As a technology able to picture and embody the temporality of the past, cinema has become central to the mediation of memory in modern cultural life. The memory of film scenes and movies screens, cinema and cinema-going, has become integral to the placement and location of film within the cultural imagination of this century and the last. This book is a sustained, interdisciplinary perspective on memory and film from early cinema to the present. The first section examines the relationship between official and popular history and the constitution of memory narratives in and around the production and consumption of American cinema. The second section examines the politics of memory in a series of chapters that take as their focus three pivotal sites of national conflict in postwar America. This includes the war in Vietnam, American race relations and the Civil Rights Movement, and the history of marginality in the geographic and cultural borderlands of the US. The book explores the articulation of Vietnam. The final section concentrates on the issue of mediation; it explores how technological and semiotic shifts in the cultural terrain have influenced the coding and experience of memory in contemporary cinema. It considers both the presence of music and colour in nostalgia films of the 1990s and the impact of digital and video technologies on the representational determinants of mediated memory. The book also examines the stakes of cultural remembering in the United States and the means by which memory has been figured through Hollywood cinema.

Mia-Marie Hammarlin

2 Gossip, rumour, and scandals In this part of the book, the analysis of the relationship between the interpersonal and the mediated dimension of the public scandal is deepened.1 The preceding chapter made it clear that these dimensions are more or less interwoven, a circumstance to which media researchers have not paid a great deal of attention because they have, as a rule, chosen to focus on the media themselves, employing a narrow definition of the ‘media’ concept. In order to acquire an idea of the inherent mechanisms of the scandal phenomenon, the focus in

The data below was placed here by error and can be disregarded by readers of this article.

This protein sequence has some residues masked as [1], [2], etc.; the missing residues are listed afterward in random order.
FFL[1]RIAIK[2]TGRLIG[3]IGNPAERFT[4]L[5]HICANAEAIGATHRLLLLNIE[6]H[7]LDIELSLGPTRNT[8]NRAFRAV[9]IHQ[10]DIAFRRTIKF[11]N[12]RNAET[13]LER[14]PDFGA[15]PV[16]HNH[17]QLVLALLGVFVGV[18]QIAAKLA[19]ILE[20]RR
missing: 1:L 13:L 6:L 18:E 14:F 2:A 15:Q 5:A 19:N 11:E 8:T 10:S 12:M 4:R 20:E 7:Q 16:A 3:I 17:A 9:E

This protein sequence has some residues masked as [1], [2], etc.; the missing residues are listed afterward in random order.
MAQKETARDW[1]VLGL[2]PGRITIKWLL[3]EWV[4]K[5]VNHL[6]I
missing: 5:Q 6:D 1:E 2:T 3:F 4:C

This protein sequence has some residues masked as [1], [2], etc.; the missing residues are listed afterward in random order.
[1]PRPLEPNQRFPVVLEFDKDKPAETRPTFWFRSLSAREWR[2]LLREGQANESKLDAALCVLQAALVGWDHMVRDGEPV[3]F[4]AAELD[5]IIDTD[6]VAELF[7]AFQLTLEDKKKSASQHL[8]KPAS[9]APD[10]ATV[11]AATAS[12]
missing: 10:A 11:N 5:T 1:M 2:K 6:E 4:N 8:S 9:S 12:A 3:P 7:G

in Exposed
Open Access (free)
Roslyn Kerr

existence of non-humans as actors, in influencing and affecting the social world and therefore connected to and part of it. Third, he argues that ‘technical’ can also refer to a hitch in the programme, implying that technology can act to inhibit action, but that the technology is also part of the programme. This definition mirrors the concept of the mediator, which will be discussed below. Finally, ‘technical skill’ can refer to a specialised skill which produces action when combined with particular technologies in a

in Sport and technology
Open Access (free)
Memory and popular film
Paul Grainge

As a technology able to picture and embody the temporality of the past, cinema has become central to the mediation of memory in modern cultural life. While, in representational terms, the past has been figured in variations of the history film, the costume drama and the heritage picture from early cinema to the present, rituals of remembrance have come to surround the culture of film. Whether in the

in Memory and popular film
Open Access (free)
Graeme Kirkpatrick

rationality conditions that must preside over technical thinking. Section 3 describes the thesis of re-aestheticisation of capitalist technology with reference to Feenberg’s argument that all technology includes what he calls primary and secondary ‘instrumentalisation’. The first of these involves an originary violence, without which there can be no technology, while the second is restorative and compensates nature by mediating the result through symbolic meaning. In capitalist societies the second of these moments is stymied, resulting in a cold, one

in Technical politics